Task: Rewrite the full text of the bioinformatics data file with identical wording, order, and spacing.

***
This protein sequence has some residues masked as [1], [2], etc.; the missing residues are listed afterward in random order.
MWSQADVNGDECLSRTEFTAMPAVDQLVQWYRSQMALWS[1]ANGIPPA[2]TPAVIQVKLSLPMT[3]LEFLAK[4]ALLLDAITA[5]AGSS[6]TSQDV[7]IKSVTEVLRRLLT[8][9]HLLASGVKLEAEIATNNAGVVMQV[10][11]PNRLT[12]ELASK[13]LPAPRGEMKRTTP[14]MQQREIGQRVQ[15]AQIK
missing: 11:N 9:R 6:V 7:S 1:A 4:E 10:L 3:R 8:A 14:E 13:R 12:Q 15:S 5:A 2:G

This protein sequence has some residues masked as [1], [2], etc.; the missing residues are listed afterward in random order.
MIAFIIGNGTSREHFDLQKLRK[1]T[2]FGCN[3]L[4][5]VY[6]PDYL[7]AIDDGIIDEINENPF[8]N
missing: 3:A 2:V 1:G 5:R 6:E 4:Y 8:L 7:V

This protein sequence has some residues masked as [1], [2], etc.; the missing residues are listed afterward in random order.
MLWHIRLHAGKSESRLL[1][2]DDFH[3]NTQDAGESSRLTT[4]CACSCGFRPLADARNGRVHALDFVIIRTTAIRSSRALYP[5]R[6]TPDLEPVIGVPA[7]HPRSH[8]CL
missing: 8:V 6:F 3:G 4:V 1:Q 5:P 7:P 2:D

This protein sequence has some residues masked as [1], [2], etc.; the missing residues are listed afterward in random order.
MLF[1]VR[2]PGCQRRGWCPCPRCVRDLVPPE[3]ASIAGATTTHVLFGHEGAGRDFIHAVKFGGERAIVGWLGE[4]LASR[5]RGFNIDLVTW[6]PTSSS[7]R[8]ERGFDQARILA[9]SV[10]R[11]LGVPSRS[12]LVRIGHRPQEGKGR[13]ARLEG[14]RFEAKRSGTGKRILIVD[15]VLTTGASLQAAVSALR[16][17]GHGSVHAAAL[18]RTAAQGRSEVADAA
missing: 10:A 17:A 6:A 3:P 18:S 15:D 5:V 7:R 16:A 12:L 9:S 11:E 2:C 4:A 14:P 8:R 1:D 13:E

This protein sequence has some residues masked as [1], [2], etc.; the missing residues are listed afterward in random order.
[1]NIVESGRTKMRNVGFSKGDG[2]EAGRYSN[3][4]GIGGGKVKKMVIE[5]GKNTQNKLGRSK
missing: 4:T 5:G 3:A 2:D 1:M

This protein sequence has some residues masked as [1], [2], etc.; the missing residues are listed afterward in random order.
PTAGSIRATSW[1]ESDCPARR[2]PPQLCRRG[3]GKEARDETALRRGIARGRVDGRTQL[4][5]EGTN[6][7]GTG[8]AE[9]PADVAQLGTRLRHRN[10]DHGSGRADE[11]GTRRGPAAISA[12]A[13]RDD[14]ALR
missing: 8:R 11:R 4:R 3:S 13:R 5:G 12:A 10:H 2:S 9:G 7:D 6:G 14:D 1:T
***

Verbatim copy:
This protein sequence has some residues masked as [1], [2], etc.; the missing residues are listed afterward in random order.
MWSQADVNGDECLSRTEFTAMPAVDQLVQWYRSQMALWS[1]ANGIPPA[2]TPAVIQVKLSLPMT[3]LEFLAK[4]ALLLDAITA[5]AGSS[6]TSQDV[7]IKSVTEVLRRLLT[8][9]HLLASGVKLEAEIATNNAGVVMQV[10][11]PNRLT[12]ELASK[13]LPAPRGEMKRTTP[14]MQQREIGQRVQ[15]AQIK
missing: 11:N 9:R 6:V 7:S 1:A 4:E 10:L 3:R 8:A 14:E 13:R 12:Q 15:S 5:A 2:G

This protein sequence has some residues masked as [1], [2], etc.; the missing residues are listed afterward in random order.
MIAFIIGNGTSREHFDLQKLRK[1]T[2]FGCN[3]L[4][5]VY[6]PDYL[7]AIDDGIIDEINENPF[8]N
missing: 3:A 2:V 1:G 5:R 6:E 4:Y 8:L 7:V

This protein sequence has some residues masked as [1], [2], etc.; the missing residues are listed afterward in random order.
MLWHIRLHAGKSESRLL[1][2]DDFH[3]NTQDAGESSRLTT[4]CACSCGFRPLADARNGRVHALDFVIIRTTAIRSSRALYP[5]R[6]TPDLEPVIGVPA[7]HPRSH[8]CL
missing: 8:V 6:F 3:G 4:V 1:Q 5:P 7:P 2:D

This protein sequence has some residues masked as [1], [2], etc.; the missing residues are listed afterward in random order.
MLF[1]VR[2]PGCQRRGWCPCPRCVRDLVPPE[3]ASIAGATTTHVLFGHEGAGRDFIHAVKFGGERAIVGWLGE[4]LASR[5]RGFNIDLVTW[6]PTSSS[7]R[8]ERGFDQARILA[9]SV[10]R[11]LGVPSRS[12]LVRIGHRPQEGKGR[13]ARLEG[14]RFEAKRSGTGKRILIVD[15]VLTTGASLQAAVSALR[16][17]GHGSVHAAAL[18]RTAAQGRSEVADAA
missing: 10:A 17:A 6:A 3:P 18:S 15:D 5:V 7:R 16:A 12:L 9:S 11:E 2:C 4:A 14:P 8:R 1:D 13:E

This protein sequence has some residues masked as [1], [2], etc.; the missing residues are listed afterward in random order.
[1]NIVESGRTKMRNVGFSKGDG[2]EAGRYSN[3][4]GIGGGKVKKMVIE[5]GKNTQNKLGRSK
missing: 4:T 5:G 3:A 2:D 1:M

This protein sequence has some residues masked as [1], [2], etc.; the missing residues are listed afterward in random order.
PTAGSIRATSW[1]ESDCPARR[2]PPQLCRRG[3]GKEARDETALRRGIARGRVDGRTQL[4][5]EGTN[6][7]GTG[8]AE[9]PADVAQLGTRLRHRN[10]DHGSGRADE[11]GTRRGPAAISA[12]A[13]RDD[14]ALR
missing: 8:R 11:R 4:R 3:S 13:R 5:G 12:A 10:H 2:S 9:G 7:D 6:G 14:D 1:T